A drunken thug who bit off part of a teenager’s ear during an unprovoked attack in Halifax town centre has been jailed for nine years and nine months.
David Holroyd subjected his 17-year-old victim to “vile racist abuse” during the confrontation near to McDonald’s in Old Market last November and while the teenager was on the ground the 34-year-old stonemason bit off the outer part of his left ear and spat it out.
Prosecutor Alexander Menary told Bradford Crown Court that the teenager screamed out for help and was assisted by staff from the restaurant.
The court heard that although the piece of ear was recovered from the street it was not possible to reattach it and the teenager was now permanently disfigured.
In a victim impact statement the teenager described feeling anxious and paranoid when he was out in public and added:”I just don’t understand why he would bite my ear off.”
Holroyd, of Catherine Street, Elland, pleaded guilty to a charge of wounding with intent to do grievous bodily harm and the court heard that back in 2016 he was given a suspended prison sentence of 10 months for another violent attack during which he had tried to bite a man’s ear.
After his arrest Holroyd told police he had been drinking since lunchtime that day and had no recollection of the attack which happened at about 9pm.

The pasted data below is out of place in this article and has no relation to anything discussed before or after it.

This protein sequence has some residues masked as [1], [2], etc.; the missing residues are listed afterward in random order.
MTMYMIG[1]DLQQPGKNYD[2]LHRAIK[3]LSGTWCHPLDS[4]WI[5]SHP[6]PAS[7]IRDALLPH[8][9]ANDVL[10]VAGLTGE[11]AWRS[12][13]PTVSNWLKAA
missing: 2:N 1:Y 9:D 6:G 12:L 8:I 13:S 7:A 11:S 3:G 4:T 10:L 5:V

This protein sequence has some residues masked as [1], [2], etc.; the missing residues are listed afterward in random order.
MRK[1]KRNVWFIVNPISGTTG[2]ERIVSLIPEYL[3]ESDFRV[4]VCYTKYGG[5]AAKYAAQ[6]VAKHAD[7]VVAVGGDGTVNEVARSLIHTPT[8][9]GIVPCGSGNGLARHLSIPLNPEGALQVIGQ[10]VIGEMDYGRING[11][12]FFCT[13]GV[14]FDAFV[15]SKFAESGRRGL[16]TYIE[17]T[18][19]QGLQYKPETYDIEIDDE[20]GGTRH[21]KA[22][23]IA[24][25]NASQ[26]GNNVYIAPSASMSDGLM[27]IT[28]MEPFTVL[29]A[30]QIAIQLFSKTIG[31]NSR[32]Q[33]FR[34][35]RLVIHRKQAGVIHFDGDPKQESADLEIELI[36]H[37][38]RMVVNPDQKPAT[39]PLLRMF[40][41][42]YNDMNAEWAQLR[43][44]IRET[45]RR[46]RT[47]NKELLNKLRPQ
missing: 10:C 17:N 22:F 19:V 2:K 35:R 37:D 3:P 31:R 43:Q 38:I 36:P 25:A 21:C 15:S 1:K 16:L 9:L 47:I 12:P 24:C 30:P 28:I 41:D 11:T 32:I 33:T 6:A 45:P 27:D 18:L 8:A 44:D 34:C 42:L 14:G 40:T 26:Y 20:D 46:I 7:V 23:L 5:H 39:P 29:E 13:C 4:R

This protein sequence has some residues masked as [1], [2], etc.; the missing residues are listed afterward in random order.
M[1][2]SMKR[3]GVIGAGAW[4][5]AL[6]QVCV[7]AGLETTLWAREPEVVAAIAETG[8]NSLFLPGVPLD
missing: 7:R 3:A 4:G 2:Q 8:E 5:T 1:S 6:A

Barrister Stephen Wood, for Holroyd, conceded it was an abhorrent offence and his client’s only mitigation was his guilty plea.
“I submit that your honour can accept his expressions of remorse are genuine,” he told Judge Jonathan Rose.
“He’s sorry for what he did to a 17-year-old boy.”
Mr Wood said Holroyd was a stonemason by profession, but in 2016 he was devastated by the end of a relationship and he went into downward spiral involving drink and drugs.
Judge Rose said the teenager had been going about his business that night when Holroyd subjected him to deeply unpleasant and vile racist abuse.
“You started with verbal abuse and then when he stood up to you you unleashed unpleasant violence upon him with punches,” said Judge Rose.
“You put him to the ground and then when you had him on the ground you bit his ear.”
Judge Rose said that at that moment Holroyd had ruined the teenager’s life physically and psychologically.
The judge accepted that Holroyd had suffered difficulties, but said they did not justify or mitigate a deliberate attack on a 17-year-old boy with the savagery which he had displayed.
He said Holroyd would come out of prison and be able to rebuild his life, but the teenager would never be able to rebuild his ear and who knows what the state of his confidence would be in the years to come.
The judge concluded that Holroyd was a dangerous offender and he imposed an extended licence period of four years which would come into effect following his release from prison.
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